I keep changing my plan, and frankly, it’s kind of embarrassing, but only because I keep telling you about it. But that’s kind of the point of the devlog, so here we are…
This sudden change of course wasn’t without reason, though. The roster of Stonewood Games has doubled! A good friend of mine, name of Chris, has joined me. We’ve been playing in bands together since we were teenagers, so we had no trouble coming up with ideas and got to work right away. Unfortunately, we can only work together every other week, but having someone to collaborate and bounce ideas off of has still increased my output and motivation exponentially. I highly recommend it.
So the new, new plan is basically the same as the old, new plan, which is to put off the current game to build one less-impossibly-scoped. But I’m not going to talk about that yet, because I already did that with the last one and never even got around to getting the information up (See? Embarrassing). So we’ll talk more about that in the future, but suffice it to say, I solemnly swear I am up to no good.
You’re Reading Devlogs Wrong
“All of the true things I am about to tell you are shameless lies.”
–Books of Bokonon, opening verse
Of all the posts I have written over the last five years, two of them actually get read by quite a few people:
Devlogs: What’s so special about ’em?
You’re doing it wrong (common indie dev mistakes to avoid)
So I’ve written a combo-companion piece to those:
You’re reading devlogs wrong.
Why are you reading this? Why do you believe it? Just because I wrote it down? Why do you trust me?
I mean, do you even know who wrote this? Do you know that I’ve been doing this for over 5 years and haven’t actually shipped a single game? Yeah, you’re taking advice from a complete failure. Why are you doing that?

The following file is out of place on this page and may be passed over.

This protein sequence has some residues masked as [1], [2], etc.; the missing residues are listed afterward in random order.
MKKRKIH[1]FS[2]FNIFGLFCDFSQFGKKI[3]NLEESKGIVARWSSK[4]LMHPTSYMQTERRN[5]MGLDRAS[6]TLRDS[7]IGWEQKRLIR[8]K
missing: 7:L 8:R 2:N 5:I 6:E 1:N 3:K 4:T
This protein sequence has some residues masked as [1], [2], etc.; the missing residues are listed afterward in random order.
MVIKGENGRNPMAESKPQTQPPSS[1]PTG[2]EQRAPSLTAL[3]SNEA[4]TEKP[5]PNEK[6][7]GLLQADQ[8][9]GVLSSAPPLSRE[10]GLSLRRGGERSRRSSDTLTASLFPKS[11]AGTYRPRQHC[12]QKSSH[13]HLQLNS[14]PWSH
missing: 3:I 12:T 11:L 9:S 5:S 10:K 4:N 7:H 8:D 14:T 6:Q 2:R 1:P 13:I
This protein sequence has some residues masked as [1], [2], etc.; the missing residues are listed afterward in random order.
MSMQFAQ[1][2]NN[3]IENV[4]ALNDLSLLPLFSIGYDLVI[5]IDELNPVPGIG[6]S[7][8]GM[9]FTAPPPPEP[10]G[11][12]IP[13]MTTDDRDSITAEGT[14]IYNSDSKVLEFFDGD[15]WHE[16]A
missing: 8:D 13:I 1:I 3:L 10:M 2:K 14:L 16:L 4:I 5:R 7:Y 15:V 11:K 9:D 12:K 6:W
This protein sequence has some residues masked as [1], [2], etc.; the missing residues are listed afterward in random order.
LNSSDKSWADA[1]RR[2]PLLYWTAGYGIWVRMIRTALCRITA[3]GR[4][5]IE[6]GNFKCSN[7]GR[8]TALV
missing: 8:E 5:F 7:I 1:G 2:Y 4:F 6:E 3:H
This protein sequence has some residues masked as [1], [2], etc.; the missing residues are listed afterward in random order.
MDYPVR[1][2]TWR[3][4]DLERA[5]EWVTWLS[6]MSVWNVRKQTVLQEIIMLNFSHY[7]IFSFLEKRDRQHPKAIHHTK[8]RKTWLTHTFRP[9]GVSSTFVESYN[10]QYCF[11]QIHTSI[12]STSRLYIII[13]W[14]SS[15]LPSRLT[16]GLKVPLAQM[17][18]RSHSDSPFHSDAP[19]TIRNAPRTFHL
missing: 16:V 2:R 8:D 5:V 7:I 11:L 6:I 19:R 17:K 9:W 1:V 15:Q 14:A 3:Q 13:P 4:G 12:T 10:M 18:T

Like most devloggers, my main purpose for writing this is not to inform you. And it’s not to make you a better game dev, either. Fortunately for you, I do want to inform you and I do hope I can help you on your game-dev journey, but that’s not really why I write a devlog. I write it to get my name out. I write it so that when I eventually release a game, you’ll go, “Oh, Stonewood Games, I’ve heard of them!” and then you’ll be more likely to check out the game.
That’s it. Marketing. That’s why almost every devlog you’ve ever read was written.
So am I suggesting you stop reading devlogs?
Of course not! Just be smart about it.
Here’s a few tips for thoughtful reading of devlogs:
- Don’t just believe them by default.
“Don’t believe everything you read,” may seem obvious, but something about reading/hearing new information makes our brains want to believe it. Take in the information, but figure out for yourself if it makes sense -and not just in general- see that it makes sense for you. Different things work better for different people. Just because the information is solid doesn’t mean you have to use it.
- Keep in mind the writer’s purpose for writing their devlog and beware of content for the sake of content.
Besides marketing, most devs also want to be a helpful and informative part of the community, but if someone is making more money from their devlogs than their games, has an overly-tight devlog schedule, or seems overly focused on the size of their audience; there’s a higher chance they’re just posting drivel to keep their numbers up.
- Know the author.
Not like be their friend, but read their social media (but don’t follow –yet), previous devlogs, reddit posts, etc. Get to know them outside of the devlog space. See if they’re idiots, or geniuses, or whatever.
- And when you find devloggers you like and trust, follow them!
Not only does this turn your feeds into nicely curated lists of your favourite devloggers, it also encourages them to continue writing (and we need all the encouragement we can get!).